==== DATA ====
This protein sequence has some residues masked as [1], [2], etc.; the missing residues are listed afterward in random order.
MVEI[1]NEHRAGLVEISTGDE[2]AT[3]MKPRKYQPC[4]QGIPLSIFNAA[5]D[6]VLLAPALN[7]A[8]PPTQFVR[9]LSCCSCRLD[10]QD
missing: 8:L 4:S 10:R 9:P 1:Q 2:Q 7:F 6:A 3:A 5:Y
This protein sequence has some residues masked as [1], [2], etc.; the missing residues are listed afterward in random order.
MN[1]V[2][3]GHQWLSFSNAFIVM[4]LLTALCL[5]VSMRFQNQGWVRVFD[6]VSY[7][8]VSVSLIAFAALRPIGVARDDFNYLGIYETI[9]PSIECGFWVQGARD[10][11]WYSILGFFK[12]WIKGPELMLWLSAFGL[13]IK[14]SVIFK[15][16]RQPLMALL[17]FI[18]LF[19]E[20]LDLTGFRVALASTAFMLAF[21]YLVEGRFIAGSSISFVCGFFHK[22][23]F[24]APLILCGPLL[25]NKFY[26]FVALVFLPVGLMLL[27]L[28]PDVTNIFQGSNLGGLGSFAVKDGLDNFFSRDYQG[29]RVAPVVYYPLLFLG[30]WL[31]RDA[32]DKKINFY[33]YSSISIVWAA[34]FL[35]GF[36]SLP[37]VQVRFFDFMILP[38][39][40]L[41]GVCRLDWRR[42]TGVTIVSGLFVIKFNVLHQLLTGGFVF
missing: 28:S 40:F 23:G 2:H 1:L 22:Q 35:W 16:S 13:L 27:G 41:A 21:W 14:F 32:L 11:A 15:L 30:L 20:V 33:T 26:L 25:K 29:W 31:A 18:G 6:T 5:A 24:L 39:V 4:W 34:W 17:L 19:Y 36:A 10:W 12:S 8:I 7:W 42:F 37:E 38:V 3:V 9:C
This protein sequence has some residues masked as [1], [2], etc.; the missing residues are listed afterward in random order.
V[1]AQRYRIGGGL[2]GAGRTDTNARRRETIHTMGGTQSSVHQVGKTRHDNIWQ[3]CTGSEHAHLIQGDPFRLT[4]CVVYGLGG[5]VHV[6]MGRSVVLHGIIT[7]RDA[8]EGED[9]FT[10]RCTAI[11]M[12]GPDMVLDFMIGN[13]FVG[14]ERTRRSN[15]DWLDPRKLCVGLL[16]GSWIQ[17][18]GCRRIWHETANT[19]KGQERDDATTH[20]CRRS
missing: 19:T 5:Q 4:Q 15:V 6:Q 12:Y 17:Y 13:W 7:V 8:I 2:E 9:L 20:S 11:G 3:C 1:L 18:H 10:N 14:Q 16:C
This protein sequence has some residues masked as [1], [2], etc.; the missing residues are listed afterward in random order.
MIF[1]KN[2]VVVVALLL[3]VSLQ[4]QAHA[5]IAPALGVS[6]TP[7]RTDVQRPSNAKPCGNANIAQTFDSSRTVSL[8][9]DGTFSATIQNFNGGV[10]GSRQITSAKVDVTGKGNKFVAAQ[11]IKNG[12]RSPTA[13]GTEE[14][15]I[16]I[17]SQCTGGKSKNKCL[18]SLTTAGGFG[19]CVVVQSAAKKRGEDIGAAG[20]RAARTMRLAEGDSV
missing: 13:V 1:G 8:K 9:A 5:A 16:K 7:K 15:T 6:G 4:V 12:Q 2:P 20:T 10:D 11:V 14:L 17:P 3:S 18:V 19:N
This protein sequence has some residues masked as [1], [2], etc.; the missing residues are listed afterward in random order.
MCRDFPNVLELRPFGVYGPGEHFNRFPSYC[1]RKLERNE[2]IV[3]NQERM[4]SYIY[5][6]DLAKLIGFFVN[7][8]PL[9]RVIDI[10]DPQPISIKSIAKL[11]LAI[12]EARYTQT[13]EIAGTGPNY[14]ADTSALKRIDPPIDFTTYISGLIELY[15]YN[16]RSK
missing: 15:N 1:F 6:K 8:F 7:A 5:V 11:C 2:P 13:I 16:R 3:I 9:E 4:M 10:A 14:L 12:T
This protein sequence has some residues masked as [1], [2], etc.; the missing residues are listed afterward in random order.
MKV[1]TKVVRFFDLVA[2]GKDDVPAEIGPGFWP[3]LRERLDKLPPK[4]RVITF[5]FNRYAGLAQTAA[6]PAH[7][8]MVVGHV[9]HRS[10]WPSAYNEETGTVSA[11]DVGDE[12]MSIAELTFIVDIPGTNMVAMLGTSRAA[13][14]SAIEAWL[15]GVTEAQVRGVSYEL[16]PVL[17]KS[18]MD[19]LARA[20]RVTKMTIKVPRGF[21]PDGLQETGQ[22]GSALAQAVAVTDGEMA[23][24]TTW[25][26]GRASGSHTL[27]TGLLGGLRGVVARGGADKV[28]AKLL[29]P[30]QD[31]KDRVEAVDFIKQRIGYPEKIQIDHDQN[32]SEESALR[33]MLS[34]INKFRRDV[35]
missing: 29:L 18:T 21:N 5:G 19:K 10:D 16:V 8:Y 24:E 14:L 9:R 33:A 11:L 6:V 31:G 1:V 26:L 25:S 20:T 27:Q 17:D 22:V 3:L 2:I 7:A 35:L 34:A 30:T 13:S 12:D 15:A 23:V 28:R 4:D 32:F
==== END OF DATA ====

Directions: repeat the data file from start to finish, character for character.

This protein sequence has some residues masked as [1], [2], etc.; the missing residues are listed afterward in random order.
MVEI[1]NEHRAGLVEISTGDE[2]AT[3]MKPRKYQPC[4]QGIPLSIFNAA[5]D[6]VLLAPALN[7]A[8]PPTQFVR[9]LSCCSCRLD[10]QD
missing: 8:L 4:S 10:R 9:P 1:Q 2:Q 7:F 6:A 3:A 5:Y
This protein sequence has some residues masked as [1], [2], etc.; the missing residues are listed afterward in random order.
MN[1]V[2][3]GHQWLSFSNAFIVM[4]LLTALCL[5]VSMRFQNQGWVRVFD[6]VSY[7][8]VSVSLIAFAALRPIGVARDDFNYLGIYETI[9]PSIECGFWVQGARD[10][11]WYSILGFFK[12]WIKGPELMLWLSAFGL[13]IK[14]SVIFK[15][16]RQPLMALL[17]FI[18]LF[19]E[20]LDLTGFRVALASTAFMLAF[21]YLVEGRFIAGSSISFVCGFFHK[22][23]F[24]APLILCGPLL[25]NKFY[26]FVALVFLPVGLMLL[27]L[28]PDVTNIFQGSNLGGLGSFAVKDGLDNFFSRDYQG[29]RVAPVVYYPLLFLG[30]WL[31]RDA[32]DKKINFY[33]YSSISIVWAA[34]FL[35]GF[36]SLP[37]VQVRFFDFMILP[38][39][40]L[41]GVCRLDWRR[42]TGVTIVSGLFVIKFNVLHQLLTGGFVF
missing: 28:S 40:F 23:G 2:H 1:L 22:Q 35:W 16:S 13:L 27:G 41:A 21:W 14:F 32:L 11:A 15:L 30:L 20:V 33:T 26:L 25:K 29:W 31:A 18:G 6:T 5:A 24:L 39:V 4:W 34:W 17:L 19:Y 36:A 10:W 12:S 8:I 7:W 42:F 37:E 38:V 3:V 9:C
This protein sequence has some residues masked as [1], [2], etc.; the missing residues are listed afterward in random order.
V[1]AQRYRIGGGL[2]GAGRTDTNARRRETIHTMGGTQSSVHQVGKTRHDNIWQ[3]CTGSEHAHLIQGDPFRLT[4]CVVYGLGG[5]VHV[6]MGRSVVLHGIIT[7]RDA[8]EGED[9]FT[10]RCTAI[11]M[12]GPDMVLDFMIGN[13]FVG[14]ERTRRSN[15]DWLDPRKLCVGLL[16]GSWIQ[17][18]GCRRIWHETANT[19]KGQERDDATTH[20]CRRS
missing: 19:T 5:Q 4:Q 15:V 6:Q 12:Y 17:Y 13:W 7:V 8:I 2:E 9:L 20:S 11:G 3:C 1:L 18:H 10:N 14:Q 16:C
This protein sequence has some residues masked as [1], [2], etc.; the missing residues are listed afterward in random order.
MIF[1]KN[2]VVVVALLL[3]VSLQ[4]QAHA[5]IAPALGVS[6]TP[7]RTDVQRPSNAKPCGNANIAQTFDSSRTVSL[8][9]DGTFSATIQNFNGGV[10]GSRQITSAKVDVTGKGNKFVAAQ[11]IKNG[12]RSPTA[13]GTEE[14][15]I[16]I[17]SQCTGGKSKNKCL[18]SLTTAGGFG[19]CVVVQSAAKKRGEDIGAAG[20]RAARTMRLAEGDSV
missing: 13:V 1:G 8:K 9:A 5:A 16:K 7:K 15:T 6:G 4:V 12:Q 2:P 20:T 10:D 11:V 14:L 17:P 3:S 18:V 19:N
This protein sequence has some residues masked as [1], [2], etc.; the missing residues are listed afterward in random order.
MCRDFPNVLELRPFGVYGPGEHFNRFPSYC[1]RKLERNE[2]IV[3]NQERM[4]SYIY[5][6]DLAKLIGFFVN[7][8]PL[9]RVIDI[10]DPQPISIKSIAKL[11]LAI[12]EARYTQT[13]EIAGTGPNY[14]ADTSALKRIDPPIDFTTYISGLIELY[15]YN[16]RSK
missing: 15:N 1:F 6:K 8:F 7:A 5:V 11:C 2:P 13:I 16:R 3:I 9:E 4:M 10:A 14:L 12:T
This protein sequence has some residues masked as [1], [2], etc.; the missing residues are listed afterward in random order.
MKV[1]TKVVRFFDLVA[2]GKDDVPAEIGPGFWP[3]LRERLDKLPPK[4]RVITF[5]FNRYAGLAQTAA[6]PAH[7][8]MVVGHV[9]HRS[10]WPSAYNEETGTVSA[11]DVGDE[12]MSIAELTFIVDIPGTNMVAMLGTSRAA[13][14]SAIEAWL[15]GVTEAQVRGVSYEL[16]PVL[17]KS[18]MD[19]LARA[20]RVTKMTIKVPRGF[21]PDGLQETGQ[22]GSALAQAVAVTDGEMA[23][24]TTW[25][26]GRASGSHTL[27]TGLLGGLRGVVARGGADKV[28]AKLL[29]P[30]QD[31]KDRVEAVDFIKQRIGYPEKIQIDHDQN[32]SEESALR[33]MLS[34]INKFRRDV[35]
missing: 29:L 18:T 21:N 5:G 19:K 10:D 16:V 8:Y 24:E 14:L 9:R 33:A 11:L 6:V 31:G 1:V 26:L 25:S 20:T 27:Q 17:D 22:V 3:L 2:I 7:A 35:L 34:A 30:T 13:S 12:D 15:A 23:V 28:R 4:D 32:F